With "staggering arrogance" George Pell sexually abused two choirboys in the 1990s believing he could get away with it, but now faces the prospect of dying behind bars.
The 77-year-old cardinal appeared drained and slimmer after two weeks in custody as he stepped into the dock for his County Court sentence on Wednesday.
He sat emotionless and unflinching, minus his clerical collar for what is believed to be the first time in public since his 1966 ordination.
Chief Judge Peter Kidd ordered Pell to serve up to six years in prison for his "brazen" sexual crimes against two 13-year-old boys at St Patrick's Cathedral in Melbourne in 1996.
Pell has congestive heart failure and hypertension and the sentence reflects a "substantial portion" of his remaining life expectancy, Judge Kidd remarked in front of a packed court gallery and global broadcast audience.
"I am conscious that a term of imprisonment ... carries with it a real, as distinct from theoretical, possibility that you may not live to be released from prison," he said.
He will be 80 at his earliest opportunity for release on parole.
The sentence took into account the brazenness of Pell's offending and its lasting impact.
"It is hard for me, for the time being, to take comfort in this outcome," the surviving victim, now in his 30s, said through his lawyer.
"I appreciate that the court has acknowledged what was inflicted upon me as a child."
Six years wasn't long enough for the father of the other boy, who died in 2014.
"Our client is disappointed with the short sentencing and has expressed sadness over what he believes is inadequate for the crime," his lawyer said.
As 13-year-old choristers, the boys were the least powerful and most subordinate in the cathedral and expected to show reverence in Pell's presence, Judge Kidd said.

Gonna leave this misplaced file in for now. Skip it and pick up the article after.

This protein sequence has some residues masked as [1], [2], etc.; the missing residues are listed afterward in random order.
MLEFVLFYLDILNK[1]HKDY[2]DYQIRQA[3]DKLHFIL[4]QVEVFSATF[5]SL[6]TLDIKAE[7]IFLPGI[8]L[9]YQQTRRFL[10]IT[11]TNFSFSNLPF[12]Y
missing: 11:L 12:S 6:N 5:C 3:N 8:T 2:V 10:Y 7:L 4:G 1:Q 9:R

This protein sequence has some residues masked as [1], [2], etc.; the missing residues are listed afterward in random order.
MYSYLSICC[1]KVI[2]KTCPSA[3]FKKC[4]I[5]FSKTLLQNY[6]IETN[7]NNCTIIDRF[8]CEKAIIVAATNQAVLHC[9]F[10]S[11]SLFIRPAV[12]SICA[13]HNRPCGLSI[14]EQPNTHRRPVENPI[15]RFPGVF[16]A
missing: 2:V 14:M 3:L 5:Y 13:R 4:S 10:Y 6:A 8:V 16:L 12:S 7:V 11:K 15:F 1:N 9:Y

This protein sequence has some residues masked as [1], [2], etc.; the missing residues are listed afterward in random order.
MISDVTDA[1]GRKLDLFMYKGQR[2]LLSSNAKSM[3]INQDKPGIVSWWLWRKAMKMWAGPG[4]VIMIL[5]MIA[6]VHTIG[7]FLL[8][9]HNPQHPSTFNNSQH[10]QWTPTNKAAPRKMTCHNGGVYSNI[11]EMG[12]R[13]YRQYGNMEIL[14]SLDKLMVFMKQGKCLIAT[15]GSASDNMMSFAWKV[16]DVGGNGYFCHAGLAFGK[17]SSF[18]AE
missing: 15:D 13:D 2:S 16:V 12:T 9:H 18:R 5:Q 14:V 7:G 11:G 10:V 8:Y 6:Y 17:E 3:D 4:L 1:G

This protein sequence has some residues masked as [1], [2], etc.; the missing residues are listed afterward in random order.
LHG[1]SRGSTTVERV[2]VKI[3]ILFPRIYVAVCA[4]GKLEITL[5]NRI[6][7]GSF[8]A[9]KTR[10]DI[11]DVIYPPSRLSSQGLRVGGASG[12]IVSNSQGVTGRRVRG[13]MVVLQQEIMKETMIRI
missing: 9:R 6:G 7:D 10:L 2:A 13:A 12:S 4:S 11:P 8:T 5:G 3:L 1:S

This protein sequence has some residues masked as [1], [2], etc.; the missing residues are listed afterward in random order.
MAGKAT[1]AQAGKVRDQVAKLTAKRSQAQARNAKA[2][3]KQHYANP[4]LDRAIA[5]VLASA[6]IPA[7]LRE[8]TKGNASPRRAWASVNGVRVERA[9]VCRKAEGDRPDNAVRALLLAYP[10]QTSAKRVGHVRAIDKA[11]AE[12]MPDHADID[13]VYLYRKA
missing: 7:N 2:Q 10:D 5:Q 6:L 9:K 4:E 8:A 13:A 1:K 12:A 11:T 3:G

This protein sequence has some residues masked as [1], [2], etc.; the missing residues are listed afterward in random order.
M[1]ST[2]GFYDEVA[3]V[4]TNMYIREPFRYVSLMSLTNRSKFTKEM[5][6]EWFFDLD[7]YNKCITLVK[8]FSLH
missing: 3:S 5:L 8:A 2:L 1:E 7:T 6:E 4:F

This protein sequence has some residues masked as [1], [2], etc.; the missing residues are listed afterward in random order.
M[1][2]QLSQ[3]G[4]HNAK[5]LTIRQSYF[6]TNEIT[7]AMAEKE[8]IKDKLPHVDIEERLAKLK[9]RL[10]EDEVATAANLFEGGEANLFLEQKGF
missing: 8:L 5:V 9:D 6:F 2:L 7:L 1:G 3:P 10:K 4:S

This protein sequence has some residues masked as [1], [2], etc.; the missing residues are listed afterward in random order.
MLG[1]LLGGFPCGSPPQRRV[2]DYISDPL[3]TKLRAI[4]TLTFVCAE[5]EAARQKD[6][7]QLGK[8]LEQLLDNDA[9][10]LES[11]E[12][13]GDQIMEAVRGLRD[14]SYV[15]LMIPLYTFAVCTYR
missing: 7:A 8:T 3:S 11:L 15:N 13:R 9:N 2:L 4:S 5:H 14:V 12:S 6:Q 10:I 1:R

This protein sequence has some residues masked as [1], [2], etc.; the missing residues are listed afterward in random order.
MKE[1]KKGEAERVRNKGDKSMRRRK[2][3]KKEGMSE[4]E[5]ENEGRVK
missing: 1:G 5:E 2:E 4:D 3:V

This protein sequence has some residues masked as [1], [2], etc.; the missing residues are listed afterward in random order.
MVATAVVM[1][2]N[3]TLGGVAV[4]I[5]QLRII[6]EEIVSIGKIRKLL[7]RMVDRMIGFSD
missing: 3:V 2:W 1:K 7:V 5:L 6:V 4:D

"The full weight of your authority and position of power must have been very obvious to your victims, and to you," he said.
Pell hadn't delivered threats to secure the boys' silence, clearly feeling he didn't need to, the judge said.
"In my view, your conduct was permeated by staggering arrogance."
The first incident in the priest's sacristy in late 1996 was sexually graphic and both victims were distressed and crying, Judge Kidd said.
"There is an added layer of degradation and humiliation that each of your victims must have felt in knowing that their abuse had been witnessed by the other," he said.
The second act against one boy a month later, though "brief and spontaneous", was not an "isolated lapse" because he'd had time to reflect, the judge added.
"Despite this, you still indecently acted against (the boy), and did so with what I consider to be a degree of physical aggression and venom."
Pell was until late February the Vatican treasurer and is the most senior member of the Catholic Church to be jailed for child sexual abuse.
Character references from 10 of Pell's supporters, including former Australian prime minister John Howard, spoke of a man who dedicated his life to service, and particularly to vulnerable community members.
"Self-evidently you have experienced an exceptional career with the Catholic Church. You are clearly an intelligent and hard-working man," Judge Kidd said.
He determined Pell, who will be a registered sex offender for life, was not a risk of re-offending.
Pell continues to maintain his innocence and will in June seek to appeal his conviction for one charge of sexual penetration of a child and four of indecent acts with a child.
Australian Associated Press